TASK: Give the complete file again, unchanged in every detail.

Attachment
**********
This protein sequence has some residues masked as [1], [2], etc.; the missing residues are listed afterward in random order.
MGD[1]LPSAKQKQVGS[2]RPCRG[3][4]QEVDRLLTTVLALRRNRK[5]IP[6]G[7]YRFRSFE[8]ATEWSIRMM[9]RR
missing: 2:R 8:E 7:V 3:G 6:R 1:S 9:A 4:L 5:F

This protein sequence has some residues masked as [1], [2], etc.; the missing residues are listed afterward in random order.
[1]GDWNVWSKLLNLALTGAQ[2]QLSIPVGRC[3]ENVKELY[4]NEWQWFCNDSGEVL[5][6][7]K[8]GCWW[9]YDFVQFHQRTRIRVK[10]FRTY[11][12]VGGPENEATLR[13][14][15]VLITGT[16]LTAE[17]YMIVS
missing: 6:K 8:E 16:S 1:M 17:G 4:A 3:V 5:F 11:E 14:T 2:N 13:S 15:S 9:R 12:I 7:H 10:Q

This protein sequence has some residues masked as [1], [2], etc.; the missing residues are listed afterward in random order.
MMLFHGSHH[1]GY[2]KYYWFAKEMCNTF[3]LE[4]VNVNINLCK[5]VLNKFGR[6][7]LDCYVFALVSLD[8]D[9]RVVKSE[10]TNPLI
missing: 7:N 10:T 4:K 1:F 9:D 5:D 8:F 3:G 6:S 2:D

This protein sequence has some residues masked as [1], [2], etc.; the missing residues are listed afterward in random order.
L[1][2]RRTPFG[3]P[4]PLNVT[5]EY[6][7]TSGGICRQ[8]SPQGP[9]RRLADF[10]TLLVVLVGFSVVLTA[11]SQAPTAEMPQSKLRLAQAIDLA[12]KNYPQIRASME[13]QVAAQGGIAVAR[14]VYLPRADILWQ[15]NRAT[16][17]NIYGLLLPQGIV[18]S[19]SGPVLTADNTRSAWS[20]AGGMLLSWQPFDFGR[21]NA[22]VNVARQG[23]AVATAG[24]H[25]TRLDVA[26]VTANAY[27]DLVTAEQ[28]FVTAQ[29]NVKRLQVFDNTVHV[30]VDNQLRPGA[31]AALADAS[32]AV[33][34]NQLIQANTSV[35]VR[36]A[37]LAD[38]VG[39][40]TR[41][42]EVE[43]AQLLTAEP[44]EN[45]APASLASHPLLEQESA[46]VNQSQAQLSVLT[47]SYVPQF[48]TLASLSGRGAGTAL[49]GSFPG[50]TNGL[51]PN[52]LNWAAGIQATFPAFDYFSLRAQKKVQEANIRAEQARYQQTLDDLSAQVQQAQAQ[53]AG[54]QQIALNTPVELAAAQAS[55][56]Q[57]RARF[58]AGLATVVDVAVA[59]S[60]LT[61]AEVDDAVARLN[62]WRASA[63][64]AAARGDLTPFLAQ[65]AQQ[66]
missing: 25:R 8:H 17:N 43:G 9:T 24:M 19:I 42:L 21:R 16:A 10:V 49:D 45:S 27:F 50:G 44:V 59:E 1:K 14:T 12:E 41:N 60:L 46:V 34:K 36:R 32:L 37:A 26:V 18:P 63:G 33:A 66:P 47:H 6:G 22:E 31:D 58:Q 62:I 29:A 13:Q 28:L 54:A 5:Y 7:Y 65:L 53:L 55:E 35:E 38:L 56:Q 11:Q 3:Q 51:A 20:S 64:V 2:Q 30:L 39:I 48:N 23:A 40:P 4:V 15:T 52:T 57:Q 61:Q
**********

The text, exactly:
This protein sequence has some residues masked as [1], [2], etc.; the missing residues are listed afterward in random order.
MGD[1]LPSAKQKQVGS[2]RPCRG[3][4]QEVDRLLTTVLALRRNRK[5]IP[6]G[7]YRFRSFE[8]ATEWSIRMM[9]RR
missing: 2:R 8:E 7:V 3:G 6:R 1:S 9:A 4:L 5:F

This protein sequence has some residues masked as [1], [2], etc.; the missing residues are listed afterward in random order.
[1]GDWNVWSKLLNLALTGAQ[2]QLSIPVGRC[3]ENVKELY[4]NEWQWFCNDSGEVL[5][6][7]K[8]GCWW[9]YDFVQFHQRTRIRVK[10]FRTY[11][12]VGGPENEATLR[13][14][15]VLITGT[16]LTAE[17]YMIVS
missing: 6:K 8:E 16:S 1:M 17:G 4:A 3:V 5:F 11:E 14:T 2:N 13:S 15:S 9:R 12:I 7:H 10:Q

This protein sequence has some residues masked as [1], [2], etc.; the missing residues are listed afterward in random order.
MMLFHGSHH[1]GY[2]KYYWFAKEMCNTF[3]LE[4]VNVNINLCK[5]VLNKFGR[6][7]LDCYVFALVSLD[8]D[9]RVVKSE[10]TNPLI
missing: 7:N 10:T 4:K 1:F 9:D 5:D 8:F 3:G 6:S 2:D

This protein sequence has some residues masked as [1], [2], etc.; the missing residues are listed afterward in random order.
L[1][2]RRTPFG[3]P[4]PLNVT[5]EY[6][7]TSGGICRQ[8]SPQGP[9]RRLADF[10]TLLVVLVGFSVVLTA[11]SQAPTAEMPQSKLRLAQAIDLA[12]KNYPQIRASME[13]QVAAQGGIAVAR[14]VYLPRADILWQ[15]NRAT[16][17]NIYGLLLPQGIV[18]S[19]SGPVLTADNTRSAWS[20]AGGMLLSWQPFDFGR[21]NA[22]VNVARQG[23]AVATAG[24]H[25]TRLDVA[26]VTANAY[27]DLVTAEQ[28]FVTAQ[29]NVKRLQVFDNTVHV[30]VDNQLRPGA[31]AALADAS[32]AV[33][34]NQLIQANTSV[35]VR[36]A[37]LAD[38]VG[39][40]TR[41][42]EVE[43]AQLLTAEP[44]EN[45]APASLASHPLLEQESA[46]VNQSQAQLSVLT[47]SYVPQF[48]TLASLSGRGAGTAL[49]GSFPG[50]TNGL[51]PN[52]LNWAAGIQATFPAFDYFSLRAQKKVQEANIRAEQARYQQTLDDLSAQVQQAQAQ[53]AG[54]QQIALNTPVELAAAQAS[55][56]Q[57]RARF[58]AGLATVVDVAVA[59]S[60]LT[61]AEVDDAVARLN[62]WRASA[63][64]AAARGDLTPFLAQ[65]AQQ[66]
missing: 25:R 8:H 17:N 43:G 9:T 24:M 19:I 42:L 21:R 16:A 10:V 49:D 45:S 27:F 50:G 44:V 59:E 1:K 14:T 12:E 41:N 60:L 46:V 34:K 36:R 32:L 37:A 26:V 18:P 63:G 33:A 66:P 47:H 6:G 22:E 31:D 58:Q 62:I 29:A 13:Q 28:L 54:A 5:Y 7:Y 65:L 53:L 55:E 35:E 38:L 56:Q 11:Q 3:Q 51:A 20:S 64:V 2:Q 30:L 39:I 48:N 23:A 40:P 4:V 15:T 52:T 57:Q 61:Q